Dr. Joseph Richardson, Jr. holds a Joint Appointment in the Department of Anthropology (Health) and a Secondary Appointment in the Department of Epidemiology and Public Health, Division of Preventive Medicine at the University of Maryland School of Medicine.
Dr. Richardson's research focuses on four specific areas: 1) Gun Violence and the Bio-psychosocial Model; 2) Violence, violent injury and trauma among Black boys and young Black men; 3) Incarceration and probation as social determinants of health for young Black men; 4) Parenting strategies for low-income Black male youth. Trained as a criminologist and medical anthropologist.
Dr. Richardson is the Principal Investigator for the University of Maryland, Baltimore (UMB) Center for Injury Prevention and Policy (CIPP) and the Violence Intervention Program (Baltimore), a hospital-based violence intervention program at the University of Maryland R Adams Cowley Shock Trauma Center. As Principal Investigator, he is leading violence research studies to understand the effectiveness of hospital-based violence intervention programs in reducing trauma and criminal recidivism. Dr. Richardson is producing a digital storytelling project titled Life After the Gunshot which explores the intersection of the healthcare and criminal justice systems among ten young Black male survivors of nonfatal firearm violence with histories of criminal justice involvement.
Brandon Jones M.A. is a psychotherapist and professor specializing in Adverse Childhood Experiences (ACEs), historical and intergenerational trauma, Social/Emotional Intelligence (EQ), and youth justice. He is a professor at Metropolitan State University and Century College. He lives by the motto of “Live life with Purpose on Purpose”.
Brandon is a Psychotherapist, Professor and currently serves as the Integrated Services Manager at Northpoint Health and Wellness Center. He specializations in Adverse Childhood Experiences (ACEs), Historical and Intergenerational trauma, Social/Emotional Intelligence (EQ), Leadership, and Youth Justice. Born and raised in Saint Paul, Minnesota, Brandon has survived living in a home of domestic violence and various other forms of trauma. Brandon holds a B.A. in Sociology from the University of Minnesota, a Masters in Community Psychology from Metropolitan State University, and a Masters in Psychotherapy (MFT) from Adler Graduate School. Brandon is also a 2013 Bush Foundation Leadership Fellow. He is also professor at Metropolitan State University and Century College.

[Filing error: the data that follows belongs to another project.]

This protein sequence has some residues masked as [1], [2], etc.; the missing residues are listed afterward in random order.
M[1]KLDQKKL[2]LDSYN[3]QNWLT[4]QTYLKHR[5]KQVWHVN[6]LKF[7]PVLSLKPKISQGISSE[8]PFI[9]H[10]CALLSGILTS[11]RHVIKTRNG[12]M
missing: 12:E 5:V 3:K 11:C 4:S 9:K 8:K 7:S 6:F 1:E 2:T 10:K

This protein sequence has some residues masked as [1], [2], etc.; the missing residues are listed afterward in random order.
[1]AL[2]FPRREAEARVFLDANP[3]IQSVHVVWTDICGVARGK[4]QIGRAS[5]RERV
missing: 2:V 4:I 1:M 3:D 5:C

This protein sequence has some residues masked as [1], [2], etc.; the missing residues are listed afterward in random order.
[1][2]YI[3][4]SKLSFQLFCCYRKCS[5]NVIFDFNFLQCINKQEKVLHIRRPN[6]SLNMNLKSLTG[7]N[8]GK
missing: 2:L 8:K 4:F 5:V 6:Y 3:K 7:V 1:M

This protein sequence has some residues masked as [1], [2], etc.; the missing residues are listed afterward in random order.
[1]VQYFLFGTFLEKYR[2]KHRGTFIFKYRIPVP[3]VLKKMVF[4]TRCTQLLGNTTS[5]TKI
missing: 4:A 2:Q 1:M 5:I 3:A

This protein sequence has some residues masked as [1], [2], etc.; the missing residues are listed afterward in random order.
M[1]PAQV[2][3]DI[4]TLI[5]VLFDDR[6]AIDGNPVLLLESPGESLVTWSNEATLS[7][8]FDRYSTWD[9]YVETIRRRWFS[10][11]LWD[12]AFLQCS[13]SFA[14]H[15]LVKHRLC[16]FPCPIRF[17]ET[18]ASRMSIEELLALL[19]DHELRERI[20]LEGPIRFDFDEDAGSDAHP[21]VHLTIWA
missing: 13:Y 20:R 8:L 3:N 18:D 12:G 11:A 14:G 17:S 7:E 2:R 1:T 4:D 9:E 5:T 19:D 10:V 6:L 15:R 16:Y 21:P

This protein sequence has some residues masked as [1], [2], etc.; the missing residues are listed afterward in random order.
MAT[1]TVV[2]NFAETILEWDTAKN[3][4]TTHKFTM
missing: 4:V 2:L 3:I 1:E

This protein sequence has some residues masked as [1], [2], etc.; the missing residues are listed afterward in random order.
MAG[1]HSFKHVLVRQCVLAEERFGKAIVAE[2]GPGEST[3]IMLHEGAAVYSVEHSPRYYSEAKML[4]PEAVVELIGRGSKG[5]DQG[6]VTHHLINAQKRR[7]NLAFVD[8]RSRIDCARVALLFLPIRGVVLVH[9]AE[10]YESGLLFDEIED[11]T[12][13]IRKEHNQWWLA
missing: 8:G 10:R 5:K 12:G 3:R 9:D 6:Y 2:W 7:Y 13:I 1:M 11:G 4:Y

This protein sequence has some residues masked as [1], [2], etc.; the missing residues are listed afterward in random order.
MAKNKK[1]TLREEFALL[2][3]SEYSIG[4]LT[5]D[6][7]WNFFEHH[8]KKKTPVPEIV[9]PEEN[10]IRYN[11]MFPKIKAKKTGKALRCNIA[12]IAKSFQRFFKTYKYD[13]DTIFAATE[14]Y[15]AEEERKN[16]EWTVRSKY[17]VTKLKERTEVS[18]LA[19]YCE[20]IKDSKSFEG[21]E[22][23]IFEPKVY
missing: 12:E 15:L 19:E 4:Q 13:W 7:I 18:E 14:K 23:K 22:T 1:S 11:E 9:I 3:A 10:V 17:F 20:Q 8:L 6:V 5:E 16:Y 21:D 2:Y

Guy Bryant “Forever Dad” has been a foster parent for the past 12 years, opening his home to over 50 young men who otherwise would have aged out of the system. He wants to set up these young adults for success, and he wants them to know they’ll always have a home. He will discuss his work with youth transitioning out of foster care is what powers his work with kids who are still in the system.
Mr. Bryant will be interviewed by W. Curtis Marshall, MS a Public Health Consultant with the Wisconsin Division of Public Health. Utilizing structured analytical approaches, he works with public health departments, community-based organizations, and consortiums to identify root causes, to develop and implement population-based and health equity strategies and programs, targeting at-risk populations to improve community health. He is a founding member of the Milwaukee Fatherhood Initiative, serving eight years as program chairperson for the Milwaukee Fatherhood Summit. He is passionate regarding positive father and male involvement in their children’s lives and provides consultation to fatherhood and family service providers.
Sam Simmons has over 30-years’ experience as an alcohol and drug counselor and behavioral consultant specializing in culturally sensitive trauma informed strategies and working African American males and their families. He is an Adverse Childhood Experience Interface Trainer in the state of Minnesota.
Sam received the 2016 Healing the Hidden Wounds of Racial Trauma award and the Black Tear Drop Award for his vision and leadership in culturally sensitive trauma informed work in the community and around the country. In 2017 Sam received the Champions for Children Award for his trauma work with parents. In 2018 he received Public Health Hero Award for his unique, innovative, and culturally specific trauma informed work from the City of Minneapolis.
In 2018 Sam was honored by the NFL for his work to end violence against women and interpersonal violence. In 2019 he became project consultant on the Hazelden Betty Ford Foundation Advisory Council on Opioid Use Disorders in the African American Community. Sam is co-host of "Voices” radio show on KMOJ FM that addresses issues of the urban community. He is co-creator of the Community Empowerment Through Black Men Healing conference and for that work in 2018 he received recognition from both Minneapolis and St. Paul Mayors and Minnesota’s’ Governor. “
“A role model is one who is aware that the babies are watching and acts accordingly.” Uncle Big